- The WPO may only dismiss the Whistleblower’s complaint, if on reasonable grounds, the WPO has a high degree of confidence there is no substance to the complaint. Otherwise the WPO must, with the Whistleblower’s consent, on receiving a report of a breach:
- notify the Principal Director;
- if the Principal Director is implicated in the disclosure, notify the Chair of the Board; or
- if the Chair of the Board is implicated in the disclosure, then the WPO has the authority to move directly to appoint an independent, external expert to investigate the reported breach;
- appoint any person, both internal and external, as he deems fit to carry out investigation (the Investigator); and
- ensure the Terms of Reference provided to the Investigator include:
- all relevant questions;
- that the scale of the investigation is in proportion to the seriousness of the allegation(s);
- allocation of sufficient resources;
- a requirement that confidentiality of all parties, including witnesses, is maintained;
- a requirement that procedural fairness be applied to all parties;
- a requirement that strict security is maintained during the investigative process;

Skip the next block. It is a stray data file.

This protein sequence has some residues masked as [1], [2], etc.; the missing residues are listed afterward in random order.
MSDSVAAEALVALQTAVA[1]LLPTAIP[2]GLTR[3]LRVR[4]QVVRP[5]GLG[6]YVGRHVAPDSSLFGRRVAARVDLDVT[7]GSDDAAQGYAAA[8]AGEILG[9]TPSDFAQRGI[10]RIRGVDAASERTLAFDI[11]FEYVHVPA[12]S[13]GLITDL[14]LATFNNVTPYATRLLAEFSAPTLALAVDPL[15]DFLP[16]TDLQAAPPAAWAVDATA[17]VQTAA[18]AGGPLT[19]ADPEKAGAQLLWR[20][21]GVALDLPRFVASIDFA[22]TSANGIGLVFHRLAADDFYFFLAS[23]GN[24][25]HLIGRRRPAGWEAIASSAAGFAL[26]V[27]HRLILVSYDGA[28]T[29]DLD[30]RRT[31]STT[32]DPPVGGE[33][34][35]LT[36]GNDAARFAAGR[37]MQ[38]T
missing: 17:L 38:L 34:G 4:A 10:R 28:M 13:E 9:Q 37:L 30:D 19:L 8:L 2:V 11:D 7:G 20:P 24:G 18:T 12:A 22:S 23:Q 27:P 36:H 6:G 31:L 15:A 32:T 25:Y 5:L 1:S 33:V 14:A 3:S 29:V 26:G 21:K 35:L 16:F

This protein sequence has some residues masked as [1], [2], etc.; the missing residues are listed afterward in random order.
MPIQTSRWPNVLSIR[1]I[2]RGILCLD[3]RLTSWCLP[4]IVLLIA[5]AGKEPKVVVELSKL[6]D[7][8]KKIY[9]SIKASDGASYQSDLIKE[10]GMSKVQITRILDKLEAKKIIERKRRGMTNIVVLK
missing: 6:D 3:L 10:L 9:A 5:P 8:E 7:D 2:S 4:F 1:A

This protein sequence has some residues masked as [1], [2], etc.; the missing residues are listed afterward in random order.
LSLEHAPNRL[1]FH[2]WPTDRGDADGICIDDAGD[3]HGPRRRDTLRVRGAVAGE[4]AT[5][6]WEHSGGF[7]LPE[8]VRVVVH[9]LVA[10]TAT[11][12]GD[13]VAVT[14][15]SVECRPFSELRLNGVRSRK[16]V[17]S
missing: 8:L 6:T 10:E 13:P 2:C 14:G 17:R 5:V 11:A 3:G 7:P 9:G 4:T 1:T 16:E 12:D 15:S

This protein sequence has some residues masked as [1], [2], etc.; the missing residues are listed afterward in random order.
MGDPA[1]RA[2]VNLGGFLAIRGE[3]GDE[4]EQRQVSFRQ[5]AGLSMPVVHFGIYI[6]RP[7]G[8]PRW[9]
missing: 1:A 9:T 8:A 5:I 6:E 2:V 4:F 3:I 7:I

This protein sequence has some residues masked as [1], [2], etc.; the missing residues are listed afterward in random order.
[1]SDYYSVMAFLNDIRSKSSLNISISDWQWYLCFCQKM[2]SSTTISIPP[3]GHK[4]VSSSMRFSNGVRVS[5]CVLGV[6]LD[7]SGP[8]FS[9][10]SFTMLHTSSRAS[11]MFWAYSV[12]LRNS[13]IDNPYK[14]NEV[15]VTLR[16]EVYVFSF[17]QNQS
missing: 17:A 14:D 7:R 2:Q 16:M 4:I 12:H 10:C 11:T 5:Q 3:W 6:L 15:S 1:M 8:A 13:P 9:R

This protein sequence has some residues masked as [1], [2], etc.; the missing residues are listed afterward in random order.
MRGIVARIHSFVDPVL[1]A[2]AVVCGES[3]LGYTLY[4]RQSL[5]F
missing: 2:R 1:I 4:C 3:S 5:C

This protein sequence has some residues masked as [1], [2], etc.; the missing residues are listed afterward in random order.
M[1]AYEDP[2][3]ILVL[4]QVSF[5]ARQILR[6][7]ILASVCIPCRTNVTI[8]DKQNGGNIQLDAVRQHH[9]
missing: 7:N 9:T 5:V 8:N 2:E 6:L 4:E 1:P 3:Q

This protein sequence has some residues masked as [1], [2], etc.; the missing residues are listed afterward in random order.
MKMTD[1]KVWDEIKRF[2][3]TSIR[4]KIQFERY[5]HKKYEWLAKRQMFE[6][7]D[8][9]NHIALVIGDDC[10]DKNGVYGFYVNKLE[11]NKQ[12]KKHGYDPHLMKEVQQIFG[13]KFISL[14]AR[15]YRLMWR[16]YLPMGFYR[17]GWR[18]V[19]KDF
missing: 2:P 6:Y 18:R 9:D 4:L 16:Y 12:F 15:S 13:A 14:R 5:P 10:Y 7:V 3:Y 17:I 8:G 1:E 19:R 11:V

- a requirement that information obtained is properly secured to prevent unauthorised access;
- a requirement that all relevant witnesses are interviewed and documents examined;
- a requirement that contemporaneous notes of all discussions, phone calls and interviews must be made; and
- a requirement that the Findings comply with clause 7 of this Policy;
- where appropriate, provide feedback to the Whistleblower regarding the investigation’s progress and/or outcome (subject to considerations of the privacy of those against whom allegations are made).
- The investigation must be conducted in an objective and fair manner, and otherwise as is reasonable and appropriate having regard to the nature of the Reportable Conduct and the circumstances, including fair treatment of employees who are mentioned in a disclosure and those who are the subject of a disclosure.